# What is the quickest way to find a gradient or finite difference in Matlab of a real function in high dimensions?

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Brando Miranda on 28 Mar 2017
Edited: John D'Errico on 29 Mar 2017
I have a function handle (black box) that gives me the value of f which is a real number and a function of multiple variables. What is the most efficient way to calculate the gradient or finite differences for f?
Currently I am doing it as follow but I would like to avoid looping in Matlab if that helps speed up my code:
function [ dU_dW ] = numerical_gradient(W,f,eps)
%compute GD update numerically
[D1, D2] = size(W);
dU_dW = zeros(D1, D2);
for d1=1:D1
for d2=1:D2
e = zeros([D1,D2]);
e(d1,d2) = eps;
f_e1 = f(W+e);
f_e2 = f(W-e);
%numerical_derivative = (f_e1 - f_e2)/(2*eps);
numerical_derivative = f_e1 - f_e2;
dU_dW(d1,d2) = numerical_derivative;
end
end
end
----
I did see the following:
but it doesn't seem to take function handles as input.

John D'Errico on 28 Mar 2017
Edited: John D'Errico on 28 Mar 2017
There is my derivest code on the File exchange. It can compute the gradient of functions, doing so adaptively, even with an estimate of the error in its estimates of the derivatives.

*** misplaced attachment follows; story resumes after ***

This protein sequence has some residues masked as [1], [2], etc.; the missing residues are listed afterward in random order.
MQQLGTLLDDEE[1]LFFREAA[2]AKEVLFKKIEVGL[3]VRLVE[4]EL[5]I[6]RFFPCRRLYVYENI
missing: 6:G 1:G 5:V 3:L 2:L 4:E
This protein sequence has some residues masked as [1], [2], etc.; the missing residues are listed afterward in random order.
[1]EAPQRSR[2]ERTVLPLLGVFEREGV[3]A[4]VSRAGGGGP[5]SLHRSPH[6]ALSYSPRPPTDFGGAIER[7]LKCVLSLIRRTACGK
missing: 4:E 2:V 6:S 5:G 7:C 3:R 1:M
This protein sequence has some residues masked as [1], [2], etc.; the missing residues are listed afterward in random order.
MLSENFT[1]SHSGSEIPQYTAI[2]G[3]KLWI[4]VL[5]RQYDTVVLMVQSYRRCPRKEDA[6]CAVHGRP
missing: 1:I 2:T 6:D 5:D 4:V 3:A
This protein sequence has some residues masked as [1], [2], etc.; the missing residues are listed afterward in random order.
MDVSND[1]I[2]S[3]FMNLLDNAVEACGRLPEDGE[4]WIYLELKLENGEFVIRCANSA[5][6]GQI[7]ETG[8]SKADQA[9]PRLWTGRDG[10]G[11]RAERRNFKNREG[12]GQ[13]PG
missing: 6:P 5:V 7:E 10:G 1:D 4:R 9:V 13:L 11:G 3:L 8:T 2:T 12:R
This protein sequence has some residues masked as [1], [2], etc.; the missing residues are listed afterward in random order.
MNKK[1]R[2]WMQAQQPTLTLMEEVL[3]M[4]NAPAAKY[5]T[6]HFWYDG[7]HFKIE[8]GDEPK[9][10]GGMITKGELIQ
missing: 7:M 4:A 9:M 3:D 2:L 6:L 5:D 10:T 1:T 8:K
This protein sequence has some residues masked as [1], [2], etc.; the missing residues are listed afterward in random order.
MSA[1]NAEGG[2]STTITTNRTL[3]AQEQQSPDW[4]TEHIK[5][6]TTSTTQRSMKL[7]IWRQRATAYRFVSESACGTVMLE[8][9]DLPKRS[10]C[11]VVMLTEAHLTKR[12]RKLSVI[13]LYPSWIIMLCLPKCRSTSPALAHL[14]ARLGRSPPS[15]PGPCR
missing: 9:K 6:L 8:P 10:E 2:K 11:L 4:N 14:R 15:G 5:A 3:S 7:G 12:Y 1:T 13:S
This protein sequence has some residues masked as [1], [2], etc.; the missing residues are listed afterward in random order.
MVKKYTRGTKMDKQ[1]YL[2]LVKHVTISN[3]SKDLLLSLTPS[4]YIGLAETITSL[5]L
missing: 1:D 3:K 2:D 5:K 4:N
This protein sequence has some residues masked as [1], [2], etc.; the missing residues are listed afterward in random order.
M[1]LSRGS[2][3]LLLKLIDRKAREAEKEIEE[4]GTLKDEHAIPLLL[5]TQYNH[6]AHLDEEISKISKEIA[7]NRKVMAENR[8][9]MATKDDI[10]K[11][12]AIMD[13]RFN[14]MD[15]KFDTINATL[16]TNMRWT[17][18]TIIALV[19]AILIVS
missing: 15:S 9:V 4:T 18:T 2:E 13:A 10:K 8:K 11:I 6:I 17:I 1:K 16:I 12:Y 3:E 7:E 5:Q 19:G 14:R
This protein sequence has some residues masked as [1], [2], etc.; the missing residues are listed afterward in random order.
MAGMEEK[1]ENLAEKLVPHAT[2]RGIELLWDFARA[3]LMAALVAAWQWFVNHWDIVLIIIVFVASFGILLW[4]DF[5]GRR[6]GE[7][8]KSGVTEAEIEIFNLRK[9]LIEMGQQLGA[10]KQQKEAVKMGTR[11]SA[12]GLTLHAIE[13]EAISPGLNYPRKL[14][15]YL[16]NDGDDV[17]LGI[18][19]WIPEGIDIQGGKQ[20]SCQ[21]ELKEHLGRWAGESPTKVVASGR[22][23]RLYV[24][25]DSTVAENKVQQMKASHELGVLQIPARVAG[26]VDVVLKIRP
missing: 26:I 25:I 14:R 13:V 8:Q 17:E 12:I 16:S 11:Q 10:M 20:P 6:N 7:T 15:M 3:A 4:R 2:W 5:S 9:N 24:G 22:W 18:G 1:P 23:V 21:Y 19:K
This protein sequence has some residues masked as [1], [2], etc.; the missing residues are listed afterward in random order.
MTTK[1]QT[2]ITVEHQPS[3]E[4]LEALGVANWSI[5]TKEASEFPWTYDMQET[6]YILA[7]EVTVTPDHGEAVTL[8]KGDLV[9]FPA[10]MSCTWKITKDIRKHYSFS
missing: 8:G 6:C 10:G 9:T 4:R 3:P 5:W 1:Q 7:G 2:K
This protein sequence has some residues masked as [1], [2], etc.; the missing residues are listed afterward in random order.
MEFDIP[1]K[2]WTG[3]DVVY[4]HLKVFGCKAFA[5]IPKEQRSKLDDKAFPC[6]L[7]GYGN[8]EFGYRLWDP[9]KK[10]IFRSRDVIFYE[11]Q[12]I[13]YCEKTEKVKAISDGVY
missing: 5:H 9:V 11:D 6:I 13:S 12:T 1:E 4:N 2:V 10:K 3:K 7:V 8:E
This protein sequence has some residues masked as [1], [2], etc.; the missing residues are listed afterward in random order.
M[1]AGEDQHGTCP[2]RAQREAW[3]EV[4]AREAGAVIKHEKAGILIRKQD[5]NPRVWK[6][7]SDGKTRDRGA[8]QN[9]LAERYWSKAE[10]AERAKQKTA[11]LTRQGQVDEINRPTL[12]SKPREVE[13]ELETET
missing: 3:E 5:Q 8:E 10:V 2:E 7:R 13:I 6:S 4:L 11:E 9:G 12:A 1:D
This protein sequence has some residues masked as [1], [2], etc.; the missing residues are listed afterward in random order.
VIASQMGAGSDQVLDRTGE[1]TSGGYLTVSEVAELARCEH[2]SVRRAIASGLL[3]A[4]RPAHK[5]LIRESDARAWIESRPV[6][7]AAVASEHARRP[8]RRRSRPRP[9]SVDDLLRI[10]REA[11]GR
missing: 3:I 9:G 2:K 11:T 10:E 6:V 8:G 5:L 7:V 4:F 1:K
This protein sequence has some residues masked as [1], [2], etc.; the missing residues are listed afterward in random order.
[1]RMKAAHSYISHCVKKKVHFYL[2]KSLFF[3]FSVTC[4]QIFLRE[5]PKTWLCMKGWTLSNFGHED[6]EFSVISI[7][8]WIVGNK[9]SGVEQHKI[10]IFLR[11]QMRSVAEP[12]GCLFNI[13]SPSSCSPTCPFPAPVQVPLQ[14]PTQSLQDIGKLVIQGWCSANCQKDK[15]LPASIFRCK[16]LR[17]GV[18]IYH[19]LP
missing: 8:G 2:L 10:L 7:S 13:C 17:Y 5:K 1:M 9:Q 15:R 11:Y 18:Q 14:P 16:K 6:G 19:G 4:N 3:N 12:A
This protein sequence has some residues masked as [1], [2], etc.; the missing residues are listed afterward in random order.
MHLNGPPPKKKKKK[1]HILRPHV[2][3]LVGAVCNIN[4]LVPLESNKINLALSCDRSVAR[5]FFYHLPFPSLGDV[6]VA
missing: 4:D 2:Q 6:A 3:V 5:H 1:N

I'm in the process of providing an update on the file, but the changes are entirely in the documentation.
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Brando Miranda on 28 Mar 2017
actually I think finite distance is more important to me than derivative. Does the software u gave do that?
John D'Errico on 28 Mar 2017
Edited: John D'Errico on 29 Mar 2017
Huh? First of all, the toolbox has a tool in it to compute a gradient (gradest). So trying to use derivest on a multivariate function is not meaningful. derivest itself applies only to functions of ONE variable. Just use gradest. Read the examples provided. I'm pretty sure I put an example in there to compute a gradient. Several in fact.
Example:
2 4 6
err =
5.8899e-15 1.178e-14 0
Example:
At [x,y] = [1,1], compute the numerical gradient
of the function sin(x-y) + y*exp(x)
z = @(xy) sin(diff(xy)) + xy(2)*exp(xy(1))
1.7183 3.7183
err =
7.537e-14 1.1846e-13
Example:
At the global minimizer (1,1) of the Rosenbrock function,
compute the gradient. It should be essentially zero.
rosen = @(x) (1-x(1)).^2 + 105*(x(2)-x(1).^2).^2;
g =
1.0843e-20 0
err =
1.9075e-18 0
Next, you ask about something called "finite distance". I cannot guess what you mean by that, unless you think you were writing the words "finite difference". Even then, finite differences are indeed ONE simple scheme to estimate a derivative, but just to say you need a finite difference has no meaning, since one can compute lots (infinitely many) of possible finite differences.
I THINK you are asking if you can use the derivest tools to use finite differences to compute a gradient vector. The answer is of course you can, since that is what I use internally in the code. You never need to think about it at that level though, as that is the virtue of a tool to do something like this.

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